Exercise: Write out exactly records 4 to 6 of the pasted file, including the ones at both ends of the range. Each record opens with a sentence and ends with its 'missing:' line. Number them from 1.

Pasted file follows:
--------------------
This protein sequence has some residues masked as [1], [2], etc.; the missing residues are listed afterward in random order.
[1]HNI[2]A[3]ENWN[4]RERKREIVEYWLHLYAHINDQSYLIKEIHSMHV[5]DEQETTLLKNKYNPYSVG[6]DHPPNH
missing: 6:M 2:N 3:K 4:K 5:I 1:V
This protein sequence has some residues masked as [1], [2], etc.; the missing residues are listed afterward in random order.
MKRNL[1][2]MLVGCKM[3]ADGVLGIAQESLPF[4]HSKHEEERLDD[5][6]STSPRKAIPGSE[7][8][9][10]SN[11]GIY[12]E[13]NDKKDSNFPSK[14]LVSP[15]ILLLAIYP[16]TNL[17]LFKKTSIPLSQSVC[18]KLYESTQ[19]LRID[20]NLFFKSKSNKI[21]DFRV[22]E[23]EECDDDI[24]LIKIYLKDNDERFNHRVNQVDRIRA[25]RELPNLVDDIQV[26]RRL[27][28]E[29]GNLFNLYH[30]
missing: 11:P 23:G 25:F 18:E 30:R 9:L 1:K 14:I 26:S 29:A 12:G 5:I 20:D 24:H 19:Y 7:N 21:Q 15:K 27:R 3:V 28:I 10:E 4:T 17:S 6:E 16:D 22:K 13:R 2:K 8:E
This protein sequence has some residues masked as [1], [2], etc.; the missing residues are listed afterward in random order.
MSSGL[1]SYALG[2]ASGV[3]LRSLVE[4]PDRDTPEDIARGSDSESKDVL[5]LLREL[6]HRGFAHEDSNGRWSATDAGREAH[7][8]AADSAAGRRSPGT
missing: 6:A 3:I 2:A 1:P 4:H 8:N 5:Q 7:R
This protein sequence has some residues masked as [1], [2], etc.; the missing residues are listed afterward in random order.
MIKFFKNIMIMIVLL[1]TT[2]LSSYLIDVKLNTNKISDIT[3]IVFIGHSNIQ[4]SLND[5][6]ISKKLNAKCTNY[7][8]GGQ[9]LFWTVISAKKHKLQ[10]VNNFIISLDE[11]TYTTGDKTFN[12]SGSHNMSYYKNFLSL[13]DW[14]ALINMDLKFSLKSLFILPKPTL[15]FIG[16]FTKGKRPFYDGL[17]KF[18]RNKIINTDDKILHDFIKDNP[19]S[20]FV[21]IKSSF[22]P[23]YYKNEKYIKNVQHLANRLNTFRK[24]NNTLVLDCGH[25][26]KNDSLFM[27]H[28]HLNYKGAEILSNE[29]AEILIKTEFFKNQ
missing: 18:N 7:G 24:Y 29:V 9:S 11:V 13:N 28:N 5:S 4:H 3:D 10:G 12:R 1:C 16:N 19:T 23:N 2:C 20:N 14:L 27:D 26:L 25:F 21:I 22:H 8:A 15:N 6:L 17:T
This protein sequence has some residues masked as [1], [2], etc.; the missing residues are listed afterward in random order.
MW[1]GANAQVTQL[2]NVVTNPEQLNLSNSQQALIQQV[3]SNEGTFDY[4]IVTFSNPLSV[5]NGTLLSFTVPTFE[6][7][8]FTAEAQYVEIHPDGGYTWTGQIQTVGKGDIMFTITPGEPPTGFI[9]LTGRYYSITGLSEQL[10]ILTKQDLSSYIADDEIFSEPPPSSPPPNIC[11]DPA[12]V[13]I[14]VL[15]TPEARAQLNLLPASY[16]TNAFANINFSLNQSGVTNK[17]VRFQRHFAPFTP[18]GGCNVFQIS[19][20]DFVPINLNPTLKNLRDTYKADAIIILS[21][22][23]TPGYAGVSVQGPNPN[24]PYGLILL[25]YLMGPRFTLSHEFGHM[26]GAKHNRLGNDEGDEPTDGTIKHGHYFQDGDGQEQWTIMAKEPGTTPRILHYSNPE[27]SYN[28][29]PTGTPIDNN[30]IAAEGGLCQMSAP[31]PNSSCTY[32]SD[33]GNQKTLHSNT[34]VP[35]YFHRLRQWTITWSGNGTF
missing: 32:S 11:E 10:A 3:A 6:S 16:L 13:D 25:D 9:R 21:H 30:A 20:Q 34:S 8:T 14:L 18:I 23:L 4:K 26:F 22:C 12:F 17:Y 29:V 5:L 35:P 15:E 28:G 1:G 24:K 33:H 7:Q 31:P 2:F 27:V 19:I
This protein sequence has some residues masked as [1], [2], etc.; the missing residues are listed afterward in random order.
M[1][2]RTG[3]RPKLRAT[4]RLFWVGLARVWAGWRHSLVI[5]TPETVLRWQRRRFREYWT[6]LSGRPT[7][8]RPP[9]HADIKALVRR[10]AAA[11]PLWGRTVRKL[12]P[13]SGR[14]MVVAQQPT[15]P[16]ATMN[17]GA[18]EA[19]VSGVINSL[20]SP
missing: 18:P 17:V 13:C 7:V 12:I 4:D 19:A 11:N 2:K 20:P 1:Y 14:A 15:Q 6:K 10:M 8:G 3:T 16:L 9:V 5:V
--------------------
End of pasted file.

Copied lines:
This protein sequence has some residues masked as [1], [2], etc.; the missing residues are listed afterward in random order.
MIKFFKNIMIMIVLL[1]TT[2]LSSYLIDVKLNTNKISDIT[3]IVFIGHSNIQ[4]SLND[5][6]ISKKLNAKCTNY[7][8]GGQ[9]LFWTVISAKKHKLQ[10]VNNFIISLDE[11]TYTTGDKTFN[12]SGSHNMSYYKNFLSL[13]DW[14]ALINMDLKFSLKSLFILPKPTL[15]FIG[16]FTKGKRPFYDGL[17]KF[18]RNKIINTDDKILHDFIKDNP[19]S[20]FV[21]IKSSF[22]P[23]YYKNEKYIKNVQHLANRLNTFRK[24]NNTLVLDCGH[25][26]KNDSLFM[27]H[28]HLNYKGAEILSNE[29]AEILIKTEFFKNQ
missing: 18:N 7:G 24:Y 29:V 9:S 11:V 13:N 28:N 5:S 4:H 3:D 10:G 12:R 1:C 16:N 19:T 23:N 2:C 20:N 14:L 27:D 26:L 25:F 21:I 22:H 8:A 15:N 6:L 17:T
This protein sequence has some residues masked as [1], [2], etc.; the missing residues are listed afterward in random order.
MW[1]GANAQVTQL[2]NVVTNPEQLNLSNSQQALIQQV[3]SNEGTFDY[4]IVTFSNPLSV[5]NGTLLSFTVPTFE[6][7][8]FTAEAQYVEIHPDGGYTWTGQIQTVGKGDIMFTITPGEPPTGFI[9]LTGRYYSITGLSEQL[10]ILTKQDLSSYIADDEIFSEPPPSSPPPNIC[11]DPA[12]V[13]I[14]VL[15]TPEARAQLNLLPASY[16]TNAFANINFSLNQSGVTNK[17]VRFQRHFAPFTP[18]GGCNVFQIS[19][20]DFVPINLNPTLKNLRDTYKADAIIILS[21][22][23]TPGYAGVSVQGPNPN[24]PYGLILL[25]YLMGPRFTLSHEFGHM[26]GAKHNRLGNDEGDEPTDGTIKHGHYFQDGDGQEQWTIMAKEPGTTPRILHYSNPE[27]SYN[28][29]PTGTPIDNN[30]IAAEGGLCQMSAP[31]PNSSCTY[32]SD[33]GNQKTLHSNT[34]VP[35]YFHRLRQWTITWSGNGTF
missing: 32:S 11:E 10:A 3:A 6:S 16:L 13:D 25:D 9:R 21:H 30:A 20:Q 34:S 8:T 14:L 18:I 23:L 4:K 26:F 22:C 12:F 17:Y 29:V 5:L 35:P 15:E 28:G 1:G 24:K 33:H 7:Q 31:P 2:F 27:V 19:I
This protein sequence has some residues masked as [1], [2], etc.; the missing residues are listed afterward in random order.
M[1][2]RTG[3]RPKLRAT[4]RLFWVGLARVWAGWRHSLVI[5]TPETVLRWQRRRFREYWT[6]LSGRPT[7][8]RPP[9]HADIKALVRR[10]AAA[11]PLWGRTVRKL[12]P[13]SGR[14]MVVAQQPT[15]P[16]ATMN[17]GA[18]EA[19]VSGVINSL[20]SP
missing: 18:P 17:V 13:C 7:V 12:I 4:D 19:A 11:N 2:K 20:P 1:Y 14:A 15:Q 6:K 10:M 8:G 3:T 16:L 9:V 5:V